Riley, 50, appeared virtually in federal court in Washington and was released with several conditions, including that he surrender any firearms and not travel outside the U.S. without permission from a judge. He was ordered to return to court later this month.
Riley, who responded to a report of a pipe bomb on Jan. 6 and has been a Capitol Police officer for about 25 years, had sent the person a message telling them that he was an officer with the police force who “agrees with your political stance,” an indictment against him says.
The indictment spells out how Riley sent dozens of messages to the unidentified person, encouraging them to remove incriminating photos and videos and telling them how the FBI was investigating to identify rioters.
'Lawless city?' Worry after Portland police don't stop chaos
PORTLAND, Ore. (AP) — A crowd of 100 people wreaked havoc in downtown Portland, Oregon, this week – smashing storefront windows, lighting dumpsters on fire and causing at least $500,000 in damage – but police officers didn't stop them.
Portland Police Bureau officials say that's because of legislation passed by Oregon lawmakers this year, which restricts the tools they can use to confront people vandalizing buildings and causing mayhem.
“The reason that we did not intervene goes back to what we talked about last month with House Bill 2928 and the restrictions placed on us in a crowd control environment,” KOIN reports that Portland Police Lt. Jake Jensen said in a neighborhood meeting Thursday.
Residents frustrated by the latest round of destructive demonstrations Tuesday questioned whether that meant anything goes now in Portland.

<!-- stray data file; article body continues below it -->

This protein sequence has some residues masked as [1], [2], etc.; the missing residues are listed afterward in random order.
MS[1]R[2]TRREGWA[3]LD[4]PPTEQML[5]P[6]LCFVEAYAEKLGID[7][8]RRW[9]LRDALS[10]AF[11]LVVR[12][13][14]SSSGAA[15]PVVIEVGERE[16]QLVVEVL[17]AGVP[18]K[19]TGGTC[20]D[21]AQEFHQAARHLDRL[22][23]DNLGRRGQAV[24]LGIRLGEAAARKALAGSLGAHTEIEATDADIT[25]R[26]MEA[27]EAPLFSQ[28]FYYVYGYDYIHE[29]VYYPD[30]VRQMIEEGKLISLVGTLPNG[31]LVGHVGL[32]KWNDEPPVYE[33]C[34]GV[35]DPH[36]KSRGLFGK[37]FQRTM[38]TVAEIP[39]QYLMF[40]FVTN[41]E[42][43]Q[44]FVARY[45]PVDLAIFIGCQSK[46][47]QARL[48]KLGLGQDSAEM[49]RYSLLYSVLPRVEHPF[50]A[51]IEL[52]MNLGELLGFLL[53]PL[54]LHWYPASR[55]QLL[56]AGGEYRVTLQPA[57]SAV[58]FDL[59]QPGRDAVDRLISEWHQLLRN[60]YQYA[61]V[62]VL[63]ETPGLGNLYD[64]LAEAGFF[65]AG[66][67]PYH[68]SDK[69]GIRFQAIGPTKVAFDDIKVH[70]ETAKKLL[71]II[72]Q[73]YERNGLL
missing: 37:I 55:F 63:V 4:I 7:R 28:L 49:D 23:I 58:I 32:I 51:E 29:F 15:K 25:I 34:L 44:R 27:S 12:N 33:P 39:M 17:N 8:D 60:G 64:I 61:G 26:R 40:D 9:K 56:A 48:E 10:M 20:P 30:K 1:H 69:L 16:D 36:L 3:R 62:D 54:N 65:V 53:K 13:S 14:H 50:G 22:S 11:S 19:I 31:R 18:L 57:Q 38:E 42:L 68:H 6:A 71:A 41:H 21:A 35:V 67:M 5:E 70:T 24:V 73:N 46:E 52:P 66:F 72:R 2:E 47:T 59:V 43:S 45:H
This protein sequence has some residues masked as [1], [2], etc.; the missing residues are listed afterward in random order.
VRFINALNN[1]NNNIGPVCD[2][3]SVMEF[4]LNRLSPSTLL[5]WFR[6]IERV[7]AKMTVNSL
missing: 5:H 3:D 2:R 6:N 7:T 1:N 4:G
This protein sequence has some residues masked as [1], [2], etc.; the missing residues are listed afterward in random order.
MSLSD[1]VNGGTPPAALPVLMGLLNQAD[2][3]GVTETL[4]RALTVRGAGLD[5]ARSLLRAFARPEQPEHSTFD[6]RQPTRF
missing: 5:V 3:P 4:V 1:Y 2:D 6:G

“Does that mean we are now like a lawless city?” Linda Witt asked during the meeting with police. Jensen replied saying people can still face consequences later.
US vows to pay relatives of Afghans killed in drone strike
WASHINGTON (AP) — The U.S. Defense Department said Friday that it is committed to offering condolence payments to relatives of the 10 people who were killed in an errant U.S. drone strike in Kabul, Afghanistan, in August.
Pentagon spokesman John Kirby said in a statement that the Defense Department was also working with the State Department to help surviving family members relocate to the United States.
Kirby said the matter arose in a meeting Thursday between Dr. Colin Kahl, under secretary of defense for policy, and Dr. Steven Kwon, founder and president of the nonprofit group Nutrition & Education International.
“Dr. Kahl reiterated Secretary of Defense Lloyd Austin’s commitment to the families, including offering ex gratia condolence payments,” Kirby said. He did not say how much money would be offered.
On Aug. 29, a U.S. Hellfire missile struck a car driven by Zemerai Ahmadi, who had just pulled into the driveway of the Ahmadi family compound. In all, 10 members of the family, including seven children, were killed in the strike.
In trial over Arbery death, racial reckoning looms large
BRUNSWICK, Ga. (AP) — A framed photo on the wall of Travis Riddle's soul food restaurant shows the local sheriff arresting a gray-bearded white man with hands cuffed behind his back, a reminder to all who enter that for Riddle justice still waits to be served in the slaying of Ahmaud Arbery.
It shows Greg McMichael on the day last year that he and his son, Travis McMichael, were jailed on murder charges in the 25-year-old Black man's killing.
The McMichaels are charged with chasing Arbery in a pickup truck and fatally shooting him after spotting him running in their neighborhood. More than two months passed before their arrests after video of the shooting was leaked online and sparked a national outcry.
Jury selection in the murder trial of the McMichaels and William “Roddie” Bryan, a neighbor who joined the pursuit and took the video, is scheduled to begin Monday. For many, it’s not just the three white defendants on trial, but rather a justice system that allowed them to remain free for weeks after they pursued and killed a Black man.
“You’ve got the corruption, then the good ole boy system, then the racism — that’s how I see it,” said Riddle, who hopes to break away from his restaurant, Country Boy Cooking, to attend some of the trial.